WALTER MARCUS PIERCE was born near Morris, Illinois. In his early twenties he traveled west, living first in Colorado and then settling near Milton in northeastern Oregon. He was a teacher and then Superintendent of Schools for Umatilla County from 1886 to 1890. He went on to serve as County Clerk for four years, prospering from fees paid for land transactions, after which he returned to Illinois to study law, earning a Bachelor of Laws degree from Northwestern University at Evanston. He then returned to Oregon, where he practiced law in Pendleton, owned and operated the Grande Ronde Electric Company, and bred Hereford cattle on a 13,000-acre ranch. In 1902 Pierce won a four-year term in the Oregon state Senate. Defeated for reelection, he went on to help organize the Oregon Farmers’ Union, became President of the State Taxpayers’ League, organized the Public Power League, and served on the Board of Regents of Oregon Agricultural College. He lost the Democratic nomination for a seat in the U.S. Senate in 1912 but won election once more to the state Senate in 1916. He lost his first bid for the governorship to his Republican opponent—James Withycombe—in 1918, but succeeded in his campaign in 1922 on a platform of support for the Ku Klux Klan and their effort to secure anti-Catholic compulsory school education. Although his initiatives were in large part blocked by a Republican-dominated state legislature, Pierce pushed for adoption of the state’s first income tax, sought prison reform, and promoted state-owned and operated hydro-electric projects. Pierce sought a seat in the U.S. House of Representatives twice, succeeding in his second attempt during the Democratic landslide of 1932. He went on to serve for five terms until his defeat for reelection at the age of eighty-one.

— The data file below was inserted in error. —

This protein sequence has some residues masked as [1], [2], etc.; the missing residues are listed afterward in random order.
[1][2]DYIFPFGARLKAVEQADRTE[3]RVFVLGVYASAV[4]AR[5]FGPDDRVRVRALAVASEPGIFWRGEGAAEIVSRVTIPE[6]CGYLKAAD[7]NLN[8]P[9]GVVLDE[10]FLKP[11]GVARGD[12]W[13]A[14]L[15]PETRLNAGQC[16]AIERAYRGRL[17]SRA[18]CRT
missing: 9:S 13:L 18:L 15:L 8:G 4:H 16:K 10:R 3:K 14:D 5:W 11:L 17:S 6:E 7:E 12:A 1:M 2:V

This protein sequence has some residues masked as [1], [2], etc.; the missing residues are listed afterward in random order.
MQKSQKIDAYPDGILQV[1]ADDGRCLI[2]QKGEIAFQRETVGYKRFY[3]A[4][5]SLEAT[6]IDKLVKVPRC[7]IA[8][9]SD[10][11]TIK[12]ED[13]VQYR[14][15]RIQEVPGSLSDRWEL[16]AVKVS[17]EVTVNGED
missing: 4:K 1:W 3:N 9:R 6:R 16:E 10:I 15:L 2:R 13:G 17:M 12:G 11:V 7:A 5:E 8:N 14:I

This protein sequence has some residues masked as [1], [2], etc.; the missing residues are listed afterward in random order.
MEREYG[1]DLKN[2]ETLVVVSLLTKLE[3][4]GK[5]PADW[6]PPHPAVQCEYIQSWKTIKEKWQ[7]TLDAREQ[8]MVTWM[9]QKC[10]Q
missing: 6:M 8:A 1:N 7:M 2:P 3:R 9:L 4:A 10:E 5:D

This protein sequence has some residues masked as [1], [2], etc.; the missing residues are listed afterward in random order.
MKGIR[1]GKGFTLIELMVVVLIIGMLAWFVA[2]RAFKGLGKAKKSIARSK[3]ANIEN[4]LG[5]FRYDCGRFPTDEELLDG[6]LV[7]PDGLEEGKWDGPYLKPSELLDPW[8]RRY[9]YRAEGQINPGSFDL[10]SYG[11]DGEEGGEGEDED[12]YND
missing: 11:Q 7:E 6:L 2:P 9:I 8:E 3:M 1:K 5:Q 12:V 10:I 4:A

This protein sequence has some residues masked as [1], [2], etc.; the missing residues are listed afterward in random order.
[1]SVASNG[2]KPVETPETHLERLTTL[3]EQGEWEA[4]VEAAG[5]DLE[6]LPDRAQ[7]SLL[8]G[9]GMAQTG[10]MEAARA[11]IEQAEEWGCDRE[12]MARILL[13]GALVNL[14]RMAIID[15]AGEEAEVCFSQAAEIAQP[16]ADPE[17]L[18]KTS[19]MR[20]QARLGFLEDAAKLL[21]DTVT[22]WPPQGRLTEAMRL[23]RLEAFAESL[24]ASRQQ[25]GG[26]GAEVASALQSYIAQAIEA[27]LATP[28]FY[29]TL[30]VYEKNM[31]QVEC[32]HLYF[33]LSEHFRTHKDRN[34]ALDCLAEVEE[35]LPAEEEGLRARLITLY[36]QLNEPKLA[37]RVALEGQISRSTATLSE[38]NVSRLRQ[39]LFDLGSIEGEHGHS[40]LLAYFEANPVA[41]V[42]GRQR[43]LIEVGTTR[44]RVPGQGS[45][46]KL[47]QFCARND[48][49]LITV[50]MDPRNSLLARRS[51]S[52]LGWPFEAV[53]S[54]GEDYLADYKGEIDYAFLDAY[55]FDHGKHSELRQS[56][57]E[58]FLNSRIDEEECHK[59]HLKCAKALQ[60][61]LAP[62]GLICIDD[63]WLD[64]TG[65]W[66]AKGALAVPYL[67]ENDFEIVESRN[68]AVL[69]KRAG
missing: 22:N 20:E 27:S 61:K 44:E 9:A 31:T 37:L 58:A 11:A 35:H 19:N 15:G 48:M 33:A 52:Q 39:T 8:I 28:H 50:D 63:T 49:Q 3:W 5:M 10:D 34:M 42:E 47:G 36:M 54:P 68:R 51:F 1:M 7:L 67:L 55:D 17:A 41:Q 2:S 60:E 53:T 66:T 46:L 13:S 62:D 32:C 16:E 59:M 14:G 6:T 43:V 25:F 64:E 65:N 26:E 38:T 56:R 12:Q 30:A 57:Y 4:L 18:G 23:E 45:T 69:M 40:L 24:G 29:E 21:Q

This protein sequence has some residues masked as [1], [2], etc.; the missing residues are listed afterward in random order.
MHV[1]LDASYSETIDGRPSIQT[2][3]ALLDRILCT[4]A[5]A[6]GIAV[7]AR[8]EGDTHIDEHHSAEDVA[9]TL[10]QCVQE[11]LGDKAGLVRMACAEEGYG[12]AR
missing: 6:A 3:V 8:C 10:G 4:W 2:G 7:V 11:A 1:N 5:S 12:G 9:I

Sobel, Robert, and John Raimo, eds. Biographical Directory of the Governors of the United States, 1789-1978, Vol. 4. Westport, CT: Meckler Books, 1978. 4 vols.
The National Cyclopaedia of American Biography, Vol. D. New York: James T. White & Company.